FIG. 1

FIG. 1

FIG. 2

FIG. 2

FIG. 3

FIG. 3

Neurological examination revealed an ataxic gait and cognitive dysfunction with memory loss. Brain MRI disclosed periventricular white matter lesions and punctuate hyperintense foci within the corpus callosum (Fig. 4). Audiometric evaluation revealed bilateral asymmetric sensorineural hearing loss more pronounced for lower frequencies.

FIG. 4

FIG. 4

The patient was treated with cyclophosphamide and intravenous immunoglobulin. Steroids were not prescribed because of the presence of CSC. The patient improved dramatically with resolution of her neurologic findings except for a mild hearing deficit. In addition, CSC resolved and fluorescein angiography became normal. Treatment was stopped after 6 months.

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DISCUSSION

Although the pathophysiology of Susac syndrome is unknown, it is believed to be an immune disorder leading to microangiopathy of the precapillary arterioles of the brain, retina, and inner ear (1–5). Brain biopsies have revealed wall sclerosis of small arteries and multifocal microinfarcts with perivascular inflammatory infiltrates of cerebral arteriolar branches (5–8). Two funduscopic findings in patients with Susac syndrome, Gass plaques and arteriolar wall hyperfluorescence, also point to the endothelium as the site of autoimmune injury (5). Fluorescein angiography may reveal arteriolar wall hyperfluorescence distant from affected vessels seen on opthalmoscopy. This finding has not been demonstrated in other retinal vasculitides. Hyperfluorescence of the retinal arteriolar walls may be found both proximally to the site of occlusion but also in areas remote from occluded arterioles (3,5,6,10).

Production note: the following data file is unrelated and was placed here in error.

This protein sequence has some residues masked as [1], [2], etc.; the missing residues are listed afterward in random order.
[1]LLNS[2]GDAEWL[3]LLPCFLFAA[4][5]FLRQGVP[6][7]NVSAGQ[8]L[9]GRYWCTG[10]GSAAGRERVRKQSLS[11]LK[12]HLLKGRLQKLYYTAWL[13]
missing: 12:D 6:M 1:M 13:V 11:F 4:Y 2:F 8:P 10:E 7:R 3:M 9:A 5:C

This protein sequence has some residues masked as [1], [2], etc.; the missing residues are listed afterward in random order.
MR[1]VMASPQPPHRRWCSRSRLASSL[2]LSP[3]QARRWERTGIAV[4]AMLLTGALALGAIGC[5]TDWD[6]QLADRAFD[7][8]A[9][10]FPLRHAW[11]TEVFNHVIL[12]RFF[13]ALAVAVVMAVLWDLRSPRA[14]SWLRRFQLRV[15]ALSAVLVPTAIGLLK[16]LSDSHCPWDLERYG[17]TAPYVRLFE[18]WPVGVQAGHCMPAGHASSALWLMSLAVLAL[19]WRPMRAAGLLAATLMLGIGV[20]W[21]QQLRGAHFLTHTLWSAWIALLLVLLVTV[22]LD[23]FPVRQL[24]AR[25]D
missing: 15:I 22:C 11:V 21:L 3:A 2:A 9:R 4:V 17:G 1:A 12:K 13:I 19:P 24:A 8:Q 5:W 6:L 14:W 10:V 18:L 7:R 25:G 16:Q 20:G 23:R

Although there is no histological evidence of choroidal involvement in Susac syndrome, choroidal endotheliopathy could be present in some patients with this disorder (10). Flammer et al (11,12) postulated that the Susac syndrome is a manifestation of primary vascular dysregulation syndrome (PVDS; formerly vasospastic syndrome), and vascular dysregulation is at least one possible cause of Susac syndrome. The majority of patients with PVDS are female, often have low blood pressure and suffer from cold hands that rarely turn white. The ocular vasospastic syndrome denotes eye involvement in this disorder. Vascular dysregulation can be primary or secondary to an autoimmune disease. Disorders of many organ systems, particularly the eye, occur with increased frequency in PVDS individuals. These include silent myocardial infarction, altitude sickness, migraine, normal-tension glaucoma, anterior ischemic optic neuropathy, retinal artery, and vein occlusions, Susac syndrome and CSC (11–13).

Abnormalities in the choroidal circulation and retinal pigment epithelium have been hypothesized to cause CSC (9,13,14). We propose that the endotheliopathy in Susac syndrome may alter choroidal vascular permeability as seen in our patient. This resulted in accumulation of submacular fluid. We are unaware of previous reports of CSC associated with Susac syndrome.